BLOEMFONTEIN (Reuters) - A players’ revolution, which has torn France’s World Cup squad apart and angered the French president, escalated on Monday after some indicated they might not play in a match which could save their campaign.
A government minister, dispatched to address the warring parties over a crisis which has engulfed France, said the players’ revolt over the expulsion of a colleague who abused the coach, had tarnished the image of the entire nation.
Beleaguered coach Raymond Domenech said on Monday he faced a selection headache before his side’s final Group A game against South Africa because not all the members of his squad might be willing to take to the field on Tuesday in Bloemfontein.
The match is a game the team must win if it is to maintain any hopes of progressing in the tournament.
“It is a possibility,” said Domenech, who has faced a rebellion from his players over the past 48 hours, when asked whether some players could be reluctant to appear.
“We will have to take it into account when I compose the team with my staff,” the 58-year-old told a packed news conference tent outside the Free State stadium.
One of the players missing from Domenech’s starting lineup could be captain Patrice Evra, who did not attend the pre-match news conference that normally features both the coach and the skipper.
That could be an indication that Evra, who led the players’ protest against the French Football Federation’s (FFF) decision to kick striker Nicolas Anelka out of the squad after he crudely insulted Domenech at halftime of a 2-0 defeat by Mexico last week, might not play.
According to a senior FFF official, Evra was not the only player behind a revolt that resulted in the players boycotting a public training session in support of Anelka on Sunday.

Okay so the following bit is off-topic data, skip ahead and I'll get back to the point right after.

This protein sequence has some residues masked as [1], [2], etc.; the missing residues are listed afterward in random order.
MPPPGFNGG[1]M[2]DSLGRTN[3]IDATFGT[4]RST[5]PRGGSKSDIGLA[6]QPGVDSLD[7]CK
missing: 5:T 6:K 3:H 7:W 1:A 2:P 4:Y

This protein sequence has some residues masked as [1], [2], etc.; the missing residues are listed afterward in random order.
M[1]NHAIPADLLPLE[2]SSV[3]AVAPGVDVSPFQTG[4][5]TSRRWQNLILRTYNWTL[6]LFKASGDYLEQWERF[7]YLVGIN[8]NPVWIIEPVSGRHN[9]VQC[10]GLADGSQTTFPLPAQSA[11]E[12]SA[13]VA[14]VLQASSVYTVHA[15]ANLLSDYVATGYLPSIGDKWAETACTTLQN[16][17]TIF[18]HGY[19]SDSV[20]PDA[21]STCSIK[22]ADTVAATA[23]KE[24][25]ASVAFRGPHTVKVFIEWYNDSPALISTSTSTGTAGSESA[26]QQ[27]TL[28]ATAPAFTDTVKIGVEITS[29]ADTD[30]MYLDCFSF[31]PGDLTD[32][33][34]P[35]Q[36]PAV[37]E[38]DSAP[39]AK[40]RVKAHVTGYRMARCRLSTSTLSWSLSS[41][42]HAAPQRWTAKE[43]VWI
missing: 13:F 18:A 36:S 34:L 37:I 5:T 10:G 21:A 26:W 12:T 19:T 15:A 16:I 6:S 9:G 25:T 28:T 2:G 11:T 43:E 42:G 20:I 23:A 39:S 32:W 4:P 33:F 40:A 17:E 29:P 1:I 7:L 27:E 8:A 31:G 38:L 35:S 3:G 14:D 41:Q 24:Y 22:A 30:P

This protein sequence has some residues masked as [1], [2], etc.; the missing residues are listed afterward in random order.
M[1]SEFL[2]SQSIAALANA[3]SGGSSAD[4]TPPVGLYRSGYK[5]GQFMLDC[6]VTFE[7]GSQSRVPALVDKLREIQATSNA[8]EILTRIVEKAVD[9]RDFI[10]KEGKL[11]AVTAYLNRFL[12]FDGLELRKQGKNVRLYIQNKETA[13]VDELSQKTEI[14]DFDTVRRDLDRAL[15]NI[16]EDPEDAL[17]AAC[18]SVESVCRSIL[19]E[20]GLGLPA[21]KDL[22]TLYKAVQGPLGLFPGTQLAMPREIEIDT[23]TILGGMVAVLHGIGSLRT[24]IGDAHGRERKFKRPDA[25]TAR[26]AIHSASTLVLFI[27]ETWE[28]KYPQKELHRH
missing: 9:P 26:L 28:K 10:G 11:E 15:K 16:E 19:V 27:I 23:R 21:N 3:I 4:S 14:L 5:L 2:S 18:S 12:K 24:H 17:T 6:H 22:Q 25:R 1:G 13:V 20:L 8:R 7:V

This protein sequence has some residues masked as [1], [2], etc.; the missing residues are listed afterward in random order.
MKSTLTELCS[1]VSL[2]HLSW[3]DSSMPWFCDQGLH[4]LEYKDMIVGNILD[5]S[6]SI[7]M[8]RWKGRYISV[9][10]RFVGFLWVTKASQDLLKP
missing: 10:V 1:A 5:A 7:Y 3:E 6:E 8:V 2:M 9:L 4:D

“The three or four leaders are players past their prime who will never play a World Cup again,” FFF General Secretary Henri Monteil told French daily La Charente Libre’s website (www.charentelibre.com) on Monday.
Domenech made it clear on Monday that he backed the FFF’s decision to expel Anelka and attacked the “imbecility” of the squad for boycotting training on Sunday.
“The sanction was absolutely justified and I fully support the Federation’s decision (to send Anelka home),” Domenech said.
“Nobody can allow himself to behave that way.”
The coach had harsh words to denounce the players’ decision not to train. “It was an aberration, an imbecility, a stupidity with no name,” he said.
So deep was the crisis that French Sports Minister Roselyne Bachelot came to meet the players on Monday in an effort to galvanize them before what could well be their last battle at this World Cup.
“French football faces a moral disaster,” she told reporters after the meeting.
”You have tarnished France’s image, I told them,“ she said. ”For your kids, our children, you may no longer be heroes.
”I told them, looking them in the eyes, how do you want to be remembered, what image do you want to leave ?
“Give it all you have, fight for it, I told them, and I could see in their eyes that they wanted to do that.”
Domenech also urged his players, facing scorn and derision from fans and media for bringing shame to their sport and country, to show pride against South Africa.
“The reputation of the France team is at stake in that next match,” said Domenech, looking combative but not angry.
“The image we will leave behind much depends on what will happen tomorrow (Tuesday) on the pitch,” he added.
France, who have frustrated their fans with uninspired performances since a Euro 2008 flop and needed a controversial playoff win over Ireland to win a ticket to South Africa, are in great danger of making another early exit.
Only if they score a big win against the hosts on Tuesday and Mexico and Uruguay do not draw at the same time will they stand a chance of reaching the knockout stages.
Editing by Michael Holden